Hydraulic Disc Brake Alignment
A rubbing disc brake is a common problem, and even the slightest rub which might not really be slowing you down can still be annoying. This is hydraulic disc brake alignment, and regardless of the brand or model this article will help you get rid of that pesky rub.
Hydraulic brake alignment is a relatively simple procedure, but there are several other things that can cause the pads to rub. Start with diagnosing the problem, then walk step by step through the alignment process if needed.
If you have mechanical brakes, which are actuated by a cable, see our article on Mechanical Disc Brake Alignment.
Pad/rotor rub is the main symptom of a misaligned caliper. However pad/rotor rub can also caused by an improperly seated wheel.
- Make sure your wheel is seated properly. This step is relevant for both thru axle and open dropout bikes. With your bike on the floor, loosen the quick-release lever (or axle nut if no QR is present). Apply downward pressure on the bike to ensure the frame and axle are in contact. Re-tighten the quick-release lever.
- Check for pad/rotor rub. Elevate the bike, spin the wheel, and sight the gaps between the rotor and pads. Backlight the caliper to make it easier to see.
This is a good time to check your pads for wear. To replace worn pads, see our article on Disc Brake Pad Removal & Installation.
These additional factors can also cause the pads and rotor to rub. See the video below for a quick walk-through of each factor.
- Bent Rotor: It’s normal to have some lateral movement in your rotor as it spins, but a significantly bent rotor will make alignment difficult or impossible. Rotor replacement is a good option, but some rotor truing may be possible. Learn more about rotor truing in Disc Brake Rotor Truing.
- Rotor Play: Rotors are secured using either mounting bolts or a lockring. See our article on Disc Brake Rotor Removal & Installation to learn how to properly secure them.
- Bearing Play: Play at the hub is also easy to check for. Just rock the wheel back and forth as shown in the video below. If there’s play, fix it.
- Sticky Pistons: Dust and dirt can collect on one or both of the pistons and causes them to stick. In many cases you can still achieve proper alignment with sticky pistons, but for more information see our video on How to Clean Brake Pistons.
If you’ve ensured your wheels are properly seated and ruled out other sources of pad/rotor rub, then you can begin alignment. The process is the same for front and rear brakes.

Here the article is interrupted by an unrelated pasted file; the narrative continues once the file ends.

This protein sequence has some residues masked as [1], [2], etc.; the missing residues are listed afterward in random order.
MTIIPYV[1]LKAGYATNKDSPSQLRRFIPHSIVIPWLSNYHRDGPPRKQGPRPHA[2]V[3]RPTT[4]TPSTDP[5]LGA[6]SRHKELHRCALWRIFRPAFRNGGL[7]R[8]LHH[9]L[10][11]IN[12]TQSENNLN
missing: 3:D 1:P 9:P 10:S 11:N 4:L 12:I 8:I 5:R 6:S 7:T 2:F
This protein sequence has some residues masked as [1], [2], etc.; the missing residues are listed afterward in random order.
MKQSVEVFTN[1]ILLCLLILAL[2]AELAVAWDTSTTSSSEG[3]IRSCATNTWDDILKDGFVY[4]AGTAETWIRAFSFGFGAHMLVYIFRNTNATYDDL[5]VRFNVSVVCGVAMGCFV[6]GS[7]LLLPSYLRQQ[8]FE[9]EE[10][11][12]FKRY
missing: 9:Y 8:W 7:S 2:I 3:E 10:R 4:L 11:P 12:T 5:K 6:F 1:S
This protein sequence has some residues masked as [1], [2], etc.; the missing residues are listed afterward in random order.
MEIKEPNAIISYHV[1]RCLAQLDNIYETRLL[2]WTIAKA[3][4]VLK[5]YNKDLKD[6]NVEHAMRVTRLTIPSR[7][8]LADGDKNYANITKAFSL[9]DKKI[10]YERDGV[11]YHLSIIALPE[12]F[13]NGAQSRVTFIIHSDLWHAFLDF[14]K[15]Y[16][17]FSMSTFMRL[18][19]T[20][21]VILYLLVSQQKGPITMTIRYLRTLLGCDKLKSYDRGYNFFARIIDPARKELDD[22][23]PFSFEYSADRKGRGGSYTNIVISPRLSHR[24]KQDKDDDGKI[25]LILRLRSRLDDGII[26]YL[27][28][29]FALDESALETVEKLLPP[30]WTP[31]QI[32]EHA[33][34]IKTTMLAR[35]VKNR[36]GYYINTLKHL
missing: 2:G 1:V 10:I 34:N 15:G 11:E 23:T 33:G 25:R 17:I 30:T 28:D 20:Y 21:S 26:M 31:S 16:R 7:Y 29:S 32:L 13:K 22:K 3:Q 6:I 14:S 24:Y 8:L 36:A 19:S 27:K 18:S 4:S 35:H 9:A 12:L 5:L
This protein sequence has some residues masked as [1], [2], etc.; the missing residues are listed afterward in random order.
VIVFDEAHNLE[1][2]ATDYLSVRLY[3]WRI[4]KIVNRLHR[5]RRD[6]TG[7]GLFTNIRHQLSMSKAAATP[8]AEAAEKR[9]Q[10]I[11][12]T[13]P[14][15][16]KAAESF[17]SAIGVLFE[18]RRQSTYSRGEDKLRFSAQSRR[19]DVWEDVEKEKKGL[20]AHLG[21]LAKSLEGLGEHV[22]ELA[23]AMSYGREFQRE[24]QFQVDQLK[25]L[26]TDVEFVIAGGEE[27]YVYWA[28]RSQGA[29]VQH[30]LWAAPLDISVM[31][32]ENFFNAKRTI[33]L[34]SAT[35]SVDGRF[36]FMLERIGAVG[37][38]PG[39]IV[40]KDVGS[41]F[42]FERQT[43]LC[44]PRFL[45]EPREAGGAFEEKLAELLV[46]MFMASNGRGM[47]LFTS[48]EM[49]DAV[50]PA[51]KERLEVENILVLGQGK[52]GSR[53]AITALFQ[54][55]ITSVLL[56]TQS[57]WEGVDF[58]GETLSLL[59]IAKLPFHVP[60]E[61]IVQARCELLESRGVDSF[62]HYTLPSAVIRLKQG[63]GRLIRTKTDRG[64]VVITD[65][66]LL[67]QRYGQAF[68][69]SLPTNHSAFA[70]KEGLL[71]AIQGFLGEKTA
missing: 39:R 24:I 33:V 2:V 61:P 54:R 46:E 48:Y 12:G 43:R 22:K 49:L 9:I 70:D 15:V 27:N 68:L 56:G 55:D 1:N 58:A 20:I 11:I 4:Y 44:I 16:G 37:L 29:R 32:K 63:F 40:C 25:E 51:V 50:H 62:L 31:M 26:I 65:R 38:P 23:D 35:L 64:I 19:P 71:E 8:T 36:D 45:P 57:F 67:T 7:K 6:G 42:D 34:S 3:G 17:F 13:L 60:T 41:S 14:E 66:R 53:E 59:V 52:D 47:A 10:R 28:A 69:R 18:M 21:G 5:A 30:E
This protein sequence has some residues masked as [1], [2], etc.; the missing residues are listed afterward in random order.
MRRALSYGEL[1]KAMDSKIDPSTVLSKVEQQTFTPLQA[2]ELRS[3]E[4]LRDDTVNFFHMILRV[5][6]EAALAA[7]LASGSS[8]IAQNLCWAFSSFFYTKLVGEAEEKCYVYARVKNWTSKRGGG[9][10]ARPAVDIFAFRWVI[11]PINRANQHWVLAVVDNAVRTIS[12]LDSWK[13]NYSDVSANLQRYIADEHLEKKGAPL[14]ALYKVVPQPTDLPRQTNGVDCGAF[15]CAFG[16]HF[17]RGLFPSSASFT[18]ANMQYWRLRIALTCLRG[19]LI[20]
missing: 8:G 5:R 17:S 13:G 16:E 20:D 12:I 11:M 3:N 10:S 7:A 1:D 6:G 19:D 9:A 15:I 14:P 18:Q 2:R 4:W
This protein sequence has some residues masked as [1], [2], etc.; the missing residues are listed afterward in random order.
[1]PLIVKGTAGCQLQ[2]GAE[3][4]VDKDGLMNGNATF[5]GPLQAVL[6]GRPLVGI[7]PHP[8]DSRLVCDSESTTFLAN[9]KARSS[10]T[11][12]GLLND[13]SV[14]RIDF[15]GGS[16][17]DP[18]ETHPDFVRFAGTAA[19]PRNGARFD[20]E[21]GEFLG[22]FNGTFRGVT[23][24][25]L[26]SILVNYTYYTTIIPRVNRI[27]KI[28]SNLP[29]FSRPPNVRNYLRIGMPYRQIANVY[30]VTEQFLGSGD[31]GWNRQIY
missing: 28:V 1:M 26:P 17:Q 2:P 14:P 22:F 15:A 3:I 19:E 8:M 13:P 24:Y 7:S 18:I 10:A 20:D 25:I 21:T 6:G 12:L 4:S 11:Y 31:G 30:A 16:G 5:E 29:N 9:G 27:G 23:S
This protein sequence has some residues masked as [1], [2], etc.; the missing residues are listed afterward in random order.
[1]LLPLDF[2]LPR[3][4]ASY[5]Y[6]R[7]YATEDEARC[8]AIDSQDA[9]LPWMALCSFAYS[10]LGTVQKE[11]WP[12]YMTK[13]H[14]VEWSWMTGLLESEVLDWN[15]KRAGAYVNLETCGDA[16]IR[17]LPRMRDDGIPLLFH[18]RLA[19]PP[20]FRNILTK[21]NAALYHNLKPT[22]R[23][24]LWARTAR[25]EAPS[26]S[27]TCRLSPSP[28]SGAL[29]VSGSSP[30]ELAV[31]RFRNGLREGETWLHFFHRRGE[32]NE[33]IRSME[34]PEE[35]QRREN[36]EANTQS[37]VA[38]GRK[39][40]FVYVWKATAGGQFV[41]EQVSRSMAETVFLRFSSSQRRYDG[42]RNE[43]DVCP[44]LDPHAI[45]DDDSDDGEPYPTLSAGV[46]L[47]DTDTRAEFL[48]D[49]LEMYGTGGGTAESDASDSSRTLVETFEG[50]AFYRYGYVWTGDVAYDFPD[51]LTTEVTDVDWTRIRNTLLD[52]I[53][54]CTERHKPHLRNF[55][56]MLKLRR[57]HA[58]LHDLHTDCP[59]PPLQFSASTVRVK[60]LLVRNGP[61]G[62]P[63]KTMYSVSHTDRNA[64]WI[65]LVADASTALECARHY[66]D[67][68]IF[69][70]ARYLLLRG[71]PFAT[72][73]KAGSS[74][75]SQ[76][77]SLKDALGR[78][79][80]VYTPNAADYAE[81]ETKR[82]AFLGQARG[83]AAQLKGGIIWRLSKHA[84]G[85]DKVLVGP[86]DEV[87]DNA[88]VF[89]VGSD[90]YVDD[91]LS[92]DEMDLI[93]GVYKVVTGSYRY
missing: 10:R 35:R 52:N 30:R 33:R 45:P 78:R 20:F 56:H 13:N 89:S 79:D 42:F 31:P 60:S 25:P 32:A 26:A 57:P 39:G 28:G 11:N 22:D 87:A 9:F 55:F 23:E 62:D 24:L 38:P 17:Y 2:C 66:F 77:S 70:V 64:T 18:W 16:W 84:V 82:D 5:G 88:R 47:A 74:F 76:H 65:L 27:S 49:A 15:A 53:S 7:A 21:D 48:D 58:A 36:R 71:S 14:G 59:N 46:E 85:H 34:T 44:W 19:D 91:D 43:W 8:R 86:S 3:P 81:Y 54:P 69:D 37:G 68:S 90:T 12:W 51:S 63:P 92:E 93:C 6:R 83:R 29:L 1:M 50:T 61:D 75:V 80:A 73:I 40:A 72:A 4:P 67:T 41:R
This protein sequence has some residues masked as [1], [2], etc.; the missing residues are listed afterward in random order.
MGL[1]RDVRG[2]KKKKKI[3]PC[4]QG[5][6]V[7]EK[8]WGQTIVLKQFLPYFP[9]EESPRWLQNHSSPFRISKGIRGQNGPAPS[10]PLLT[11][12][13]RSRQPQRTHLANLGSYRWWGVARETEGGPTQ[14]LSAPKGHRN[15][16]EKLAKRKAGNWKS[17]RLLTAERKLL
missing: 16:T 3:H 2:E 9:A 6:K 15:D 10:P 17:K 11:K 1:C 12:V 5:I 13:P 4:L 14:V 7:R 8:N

- Loosen both mounting bolts until the caliper body is able to freely move side to side. Note that on some bikes the mounting bolts are under the chain stay or on a bracket.
- Squeeze the brake lever. This centers the caliper body over the rotor.
- While holding the lever, snug up the mounting bolts.
- Release the brake lever.
- Spin the wheel to test for pad rub.
- If there is no rubbing, the pads are aligned. Secure the mounting bolts to full torque, about 6–8 Nm, and the process is complete.
If there is still rubbing, continue to step 7 for some fine tuning.
- Spin the wheel again. While the wheel is spinning, loosen one bolt and adjust by pushing the caliper in the direction of the rub until there is a gap on either side of the rotor. Take extra caution with your fingers and tools while working near a spinning wheel. If you cannot find an adequate alignment, try the same procedure on the other bolt. Once the pads are not rubbing, fully secure each mounting bolt, typically 6–8 Nm and the process is complete.
Some brakes have conical washers to assist in perpendicular alignment. Do not add washers if none were designed to be there in the first place, as the pads will no longer align with the rotor.
Conical washers can also be found between the bolt head and the caliper. These washers allow for proper bolt head alignment.
If after trying all the procedures nothing seems to work for an adequate alignment, there may be issues with the caliper mounting system. It is assumed the frame mounts are correctly machined and square with the rotor, but if the mounts are not square it’s possible to face or machine the mounts with the Park Tool DT-5.2 to improve alignment, as seen in this video: How to Use the DT-5.2.